Bucking the trend: Mets' new catcher turns into surprise RBI leader

Mets catcher John Buck connects for a base hit in the second inning against the Marlins on Wednesday. (USATSI)
Mets catcher John Buck connects for a base hit in the second inning against the Marlins on Wednesday. (USATSI)

MIAMI -- John Buck, the sudden RBI machine, returned to the scene of the Marlins' 2012 horror show in which he played a minor role, not that anyone in the small, mostly school-aged crowd with giveaway or reduced-price tickets noticed.

He came back to Miami as a New York Met and left as the most improbable National League RBI leader you could imagine. Certainly no one down here, who witnessed Buck suffer through his .192 season of '12, would have suspected he had this in him. But, in a surprising way, the move to New York might have been a catalyst to a career spark.

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The Wyoming native and Salt Lake City product had previous stops in smaller burgs such as Kansas City, Houston and Toronto, as well. But in a weird way, he was always waiting for New York. "We didn't really have a team growing up. And when we dreamed about playing baseball, it was always in New York or a big city, and it was always for the Yankees or Mets,'' Buck said.

Right now, all his offensive dreams are coming true for Buck, whose 27 RBI trail only Triple Crown defender Miguel Cabrera, red-hot Orioles slugger Chris Davis and no one in the National League. Buck was first seen as a respectable, defensively strong placeholder for the real prize of the R.A. Dickey trade, sweet-swinging young catcher Travis d'Arnaud. But thus far, Buck is proving to be one of the best Mets pickups in years. His two-run double off Chad Qualls was a key in the 7-6 win on Wednesday and helped salvage what looked like a lost Mets week after six straight defeats.

While d'Arnaud is out several more weeks with a foot injury and Buck -- a free agent after the year -- might still amount to nothing more than a stopgap star, he is proving to be a great fit for the big city. He grew up in Taylorsville, Utah, a "baseball hotbed,'' according to Buck, who had new Mets teammate Brandon Lyon on his youth team (he has the picture on his cell phone to prove it). But he is loving the New York experience.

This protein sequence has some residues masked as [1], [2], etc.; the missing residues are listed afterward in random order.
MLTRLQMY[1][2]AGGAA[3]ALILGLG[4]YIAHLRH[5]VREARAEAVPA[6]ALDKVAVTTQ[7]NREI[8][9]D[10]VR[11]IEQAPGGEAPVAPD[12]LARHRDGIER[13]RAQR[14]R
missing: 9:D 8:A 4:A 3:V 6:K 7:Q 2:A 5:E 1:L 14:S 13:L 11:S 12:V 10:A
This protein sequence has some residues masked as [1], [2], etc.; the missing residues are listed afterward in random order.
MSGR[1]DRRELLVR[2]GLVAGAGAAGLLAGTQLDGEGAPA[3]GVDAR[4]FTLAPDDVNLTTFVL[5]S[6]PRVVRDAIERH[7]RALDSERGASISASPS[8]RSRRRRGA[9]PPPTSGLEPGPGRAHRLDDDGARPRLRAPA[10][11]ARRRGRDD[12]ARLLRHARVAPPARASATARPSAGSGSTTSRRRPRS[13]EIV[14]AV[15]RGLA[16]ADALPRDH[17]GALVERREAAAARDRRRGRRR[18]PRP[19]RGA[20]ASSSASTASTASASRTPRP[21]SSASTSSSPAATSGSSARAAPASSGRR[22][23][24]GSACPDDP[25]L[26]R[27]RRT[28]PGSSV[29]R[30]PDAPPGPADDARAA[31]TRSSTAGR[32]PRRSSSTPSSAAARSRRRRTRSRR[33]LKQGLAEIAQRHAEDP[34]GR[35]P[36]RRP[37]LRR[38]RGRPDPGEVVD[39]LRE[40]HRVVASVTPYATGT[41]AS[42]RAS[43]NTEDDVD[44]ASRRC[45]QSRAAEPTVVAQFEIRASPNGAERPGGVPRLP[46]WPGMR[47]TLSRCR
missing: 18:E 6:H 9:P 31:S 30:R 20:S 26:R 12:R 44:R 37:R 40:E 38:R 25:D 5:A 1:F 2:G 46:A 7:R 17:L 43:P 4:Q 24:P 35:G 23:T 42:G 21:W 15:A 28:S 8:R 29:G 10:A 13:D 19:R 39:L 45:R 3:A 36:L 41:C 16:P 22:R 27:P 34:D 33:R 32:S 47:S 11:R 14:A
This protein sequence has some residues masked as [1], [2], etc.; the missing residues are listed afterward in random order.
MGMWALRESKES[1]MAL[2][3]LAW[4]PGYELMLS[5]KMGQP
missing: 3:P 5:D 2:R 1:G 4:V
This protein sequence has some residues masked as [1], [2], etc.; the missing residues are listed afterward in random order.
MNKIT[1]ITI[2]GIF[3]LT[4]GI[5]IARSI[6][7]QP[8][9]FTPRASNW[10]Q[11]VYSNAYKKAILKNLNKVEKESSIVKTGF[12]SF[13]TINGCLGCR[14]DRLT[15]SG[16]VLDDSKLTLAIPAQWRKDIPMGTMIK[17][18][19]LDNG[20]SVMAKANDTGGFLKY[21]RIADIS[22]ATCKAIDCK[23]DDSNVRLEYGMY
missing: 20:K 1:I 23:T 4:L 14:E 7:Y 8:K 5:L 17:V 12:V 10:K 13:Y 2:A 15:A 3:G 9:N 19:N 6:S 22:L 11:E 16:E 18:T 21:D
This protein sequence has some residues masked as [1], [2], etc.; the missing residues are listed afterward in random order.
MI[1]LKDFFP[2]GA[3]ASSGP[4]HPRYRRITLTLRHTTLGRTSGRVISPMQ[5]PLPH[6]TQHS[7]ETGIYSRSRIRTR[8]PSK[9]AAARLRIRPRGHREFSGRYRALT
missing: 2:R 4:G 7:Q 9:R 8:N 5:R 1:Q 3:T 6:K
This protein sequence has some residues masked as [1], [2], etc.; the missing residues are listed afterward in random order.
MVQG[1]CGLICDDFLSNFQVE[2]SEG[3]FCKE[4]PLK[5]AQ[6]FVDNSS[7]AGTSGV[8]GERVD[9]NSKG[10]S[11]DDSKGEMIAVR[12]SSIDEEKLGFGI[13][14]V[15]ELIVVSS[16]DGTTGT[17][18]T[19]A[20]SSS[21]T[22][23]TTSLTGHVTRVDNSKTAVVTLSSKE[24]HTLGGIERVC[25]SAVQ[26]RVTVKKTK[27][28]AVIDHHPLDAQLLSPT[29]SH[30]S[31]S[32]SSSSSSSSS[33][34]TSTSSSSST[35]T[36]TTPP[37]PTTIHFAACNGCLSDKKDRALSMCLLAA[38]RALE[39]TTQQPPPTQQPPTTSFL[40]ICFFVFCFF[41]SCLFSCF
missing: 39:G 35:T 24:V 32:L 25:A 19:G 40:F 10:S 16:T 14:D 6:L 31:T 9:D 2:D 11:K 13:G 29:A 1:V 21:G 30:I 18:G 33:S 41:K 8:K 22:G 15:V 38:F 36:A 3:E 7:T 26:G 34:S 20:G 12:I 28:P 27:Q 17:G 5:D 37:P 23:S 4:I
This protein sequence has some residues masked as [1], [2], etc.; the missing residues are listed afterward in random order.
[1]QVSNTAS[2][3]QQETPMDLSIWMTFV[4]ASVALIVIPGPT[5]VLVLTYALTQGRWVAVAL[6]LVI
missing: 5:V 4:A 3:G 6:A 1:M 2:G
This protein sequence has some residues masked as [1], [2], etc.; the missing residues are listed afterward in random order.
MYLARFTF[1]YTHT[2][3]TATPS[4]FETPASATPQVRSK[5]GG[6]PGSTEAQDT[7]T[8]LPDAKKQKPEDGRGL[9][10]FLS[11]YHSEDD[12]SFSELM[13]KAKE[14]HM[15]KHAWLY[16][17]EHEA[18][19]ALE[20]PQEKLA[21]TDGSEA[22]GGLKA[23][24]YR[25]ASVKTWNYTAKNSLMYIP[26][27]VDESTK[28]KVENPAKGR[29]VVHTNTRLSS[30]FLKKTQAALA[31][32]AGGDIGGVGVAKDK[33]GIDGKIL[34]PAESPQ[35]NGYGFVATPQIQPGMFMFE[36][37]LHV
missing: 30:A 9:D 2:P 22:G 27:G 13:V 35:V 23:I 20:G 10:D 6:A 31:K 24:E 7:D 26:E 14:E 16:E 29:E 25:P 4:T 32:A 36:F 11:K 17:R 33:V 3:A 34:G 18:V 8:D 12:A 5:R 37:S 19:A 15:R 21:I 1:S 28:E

"Maybe when I was young it would have been different. Now that I'm older, I welcome the pressure of it,'' Buck said. "Everyone in the city is knowledgeable. It's fun pressure. I don't wear it as hard. It feels like positive pressure.''

However it feels to him, he has been a savior for the Mets, whose struggles have been mitigated by the exploits of Buck and young pitching star Matt Harvey. Harvey is 4-0 with a 1.56 ERA. Buck has nine home runs to go with the 27 RBI. When someone mentioned he had amassed what amounted to a half year inside a month, Buck noted that it was close to his production for all last year, when he had 12 home runs and 41 RBI and suffered in expansive Marlins Park (a hitting nightmare compared to the reduced Citi Field). "To blame my year on the field, that's searching for excuses. That's not how I roll,'' Buck said.

He has earned his rep as an adept handler of pitchers and extremely positive clubhouse presence. Buck has enhanced it with the young Mets, including the phenom Harvey. Buck delayed his interview so he could continue his tete-a-tete with young lefty Robert Carson, and he has been a boon to Harvey, an early Cy Young candidate.

But it's his hitting exploits that have really made the difference, especially the amazing RBI total, which he modestly attributes to lineup placement. "I'm hitting higher in the lineup, and RBIs are a product of your teammates setting you up. I couldn't drive in runs if nobody's on base,'' Buck noted.

That's more modesty, as Buck isn't exactly in a murderers row with the Mets.

Things are a bit better than with the Marlins last year, though, when he had his career-worst season (he would have finished last in batting if he had enough at-bats to qualify). The really bad part was the disastrous team result for a squad expected to contend during the inaugural year in Marlins Park.

"There was a lot of stuff [going on]. But when it comes down to it, we just didn't play good baseball," Buck said. "It was hard. As a catcher, you take winning and losing pretty hard. It was definitely a character-building year.''

He did pick up a thing or two, but they might have come on his way out, when then-Marlins hitting coach Eduardo Perez (he has since moved to the Astros) suggested he keep things looser, from his hands to his shoulder. Buck took it to heart, and he took up boxing to help him keep things loose.

Meanwhile, he is guarding against getting carried away with his incredible early numbers. He mentioned that he remembers a few more times that he didn't come through and could have -- though, eventually he conceded, "Obviously, it's going good right now.''

Buck picked up three more hits to improve to .264. He'll try to keep it going in hope of making his second All-Star Game. This one would be in his home park, Citi Field.

"That would be fun,'' he declared.

With d'Arnaud in tow, it might yet be a temporary home for Buck. But if he keeps this up, he won't soon be forgotten in New York, the place of the dreams of his youth.

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